“Stumbling back to the beach, I was overwhelmed with what I had experienced. Gasping in surprise, I ran to the house, grabbed a pencil and started writing as though I were taking dictation about a vision I was having,” Courtney recounted (see sidebar, next page).
50th anniversary rendition
Earlier this year, Sugar Land Baptist Church in the Houston area performed a 50th anniversary rendition of the musical, with a 79-voice adult choir and 34-piece orchestra.
Worship and arts pastor Clint Kimmel said the church wanted to acknowledge the milestone and “celebrate what God has done through the years and through many different generations.”
“‘Celebrate Life!’ was and still is a monumental work in church music and in Baptist church music particularly,” Kimmel said.
As a youth in the 2000s, Kimmel learned of “Celebrate Life!” from his parents, longtime choir members who as teenagers in the 1970s performed various songs from the musical and spoke of “the impact it had on their faith and their relationship with the Lord.”
Kimmel first conducted “Celebrate Life!” 10 years ago while serving part time at Chalk Bluff Baptist Church near Waco as a music student at Baylor University. He said the only way to describe the experience is simply as “a powerful work of the Holy Spirit.”
The musical is told from the Gospels of Matthew, Mark, Luke and John, Kimmel said, “but not in a way with pretense — just very real, with [informal contemporary language]. … It goes back to the Scripture that the word of God does not return void. We are declaring the gospel, and we expect the Lord to move.”
‘Excited my passions’
Paul Magyar first encountered “Celebrate Life!” in 1974 as a 14-year-old missionary kid in Colombia, South America, when a team from Swope Park Baptist Church in Kansas City, Missouri, taught the musical to 50-plus kids during their parents’ two-week missions meeting.
“I was already captivated by music,” said Magyar, worship pastor of West University Baptist Church in Houston. “But there was no doubt that Buryl’s and Ragan’s creative genius further excited my passions to continue a pathway of music-making.”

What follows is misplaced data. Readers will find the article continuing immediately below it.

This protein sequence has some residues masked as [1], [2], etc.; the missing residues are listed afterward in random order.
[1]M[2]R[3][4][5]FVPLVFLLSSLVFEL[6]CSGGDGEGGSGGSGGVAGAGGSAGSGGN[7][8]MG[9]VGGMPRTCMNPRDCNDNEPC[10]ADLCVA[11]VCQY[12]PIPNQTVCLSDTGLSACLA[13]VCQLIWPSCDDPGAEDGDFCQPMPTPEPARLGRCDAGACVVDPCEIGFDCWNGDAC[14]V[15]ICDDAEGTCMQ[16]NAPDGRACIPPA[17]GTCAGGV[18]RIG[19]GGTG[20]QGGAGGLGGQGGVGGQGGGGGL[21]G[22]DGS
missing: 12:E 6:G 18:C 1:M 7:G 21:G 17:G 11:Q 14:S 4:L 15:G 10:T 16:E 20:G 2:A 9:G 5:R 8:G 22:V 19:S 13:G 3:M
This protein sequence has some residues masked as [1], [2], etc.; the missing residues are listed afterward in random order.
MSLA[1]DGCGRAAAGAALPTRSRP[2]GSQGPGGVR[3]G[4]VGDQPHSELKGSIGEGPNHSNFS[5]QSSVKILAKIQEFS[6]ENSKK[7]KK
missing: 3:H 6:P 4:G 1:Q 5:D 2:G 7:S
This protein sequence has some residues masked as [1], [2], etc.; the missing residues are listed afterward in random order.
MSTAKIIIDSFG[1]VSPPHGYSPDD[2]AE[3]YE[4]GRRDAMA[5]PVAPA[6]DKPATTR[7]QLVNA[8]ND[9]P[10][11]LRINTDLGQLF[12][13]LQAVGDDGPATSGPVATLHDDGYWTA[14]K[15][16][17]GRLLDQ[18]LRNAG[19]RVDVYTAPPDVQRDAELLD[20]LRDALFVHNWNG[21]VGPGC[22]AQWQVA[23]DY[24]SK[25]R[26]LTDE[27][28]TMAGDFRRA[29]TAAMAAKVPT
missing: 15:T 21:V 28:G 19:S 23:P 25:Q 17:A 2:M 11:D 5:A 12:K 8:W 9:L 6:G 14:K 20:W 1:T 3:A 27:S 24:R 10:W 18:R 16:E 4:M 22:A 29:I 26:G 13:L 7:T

Magyar conducted “Celebrate Life!” after his freshman year at Oklahoma Baptist University, enlisting a college and career Sunday School class at Bayless Baptist Church in St. Louis during the summer break of 1979.
It was “the first work that I conducted as a minister of music in the making,” Magyar said. “And it was while we were rehearsing, then performing ‘Celebrate Life!’ in that context that I realized this is what God is calling me to do for my life.” He subsequently conducted the musical at churches he served in Baton Rouge, Louisiana, and Houston.
“Celebrate Life!” exists in a category all its own, Magyar said.
Other musicals created during the ’70s and ’80s served a good purpose, but “Celebrate Life!” stood out in how it conveyed the biblical story of Jesus — “the Life, His Life, Life with a capital L” — with music “crafted in a timeless continuum,” Magyar noted. “Even ‘I Quietly Turned to You,’ while in a ’70s pop/gentle rock style, still sounds fresh.”
Reaching young people
Leslie Anne Tarabella of Fairhope, Alabama, was in elementary school when her father, Cordell Harrison, minister of music at Myrtle Grove Baptist Church in Pensacola, Florida, began to make plans to produce “Celebrate Life!”
“I believe he heard it as a demo performance at a conference. He came back very excited about it and wanted to be one of the first churches to produce it,” Tarabella recounted.
Harrison, who died four years ago, was building toward a moment like “Celebrate Life!” “A lot of people in the church were against any kind of contemporary music aimed at teenagers,” Tarabella said. “So in the morning, he would always have traditional hymns, but in the evening the youth choir did more and more contemporary music.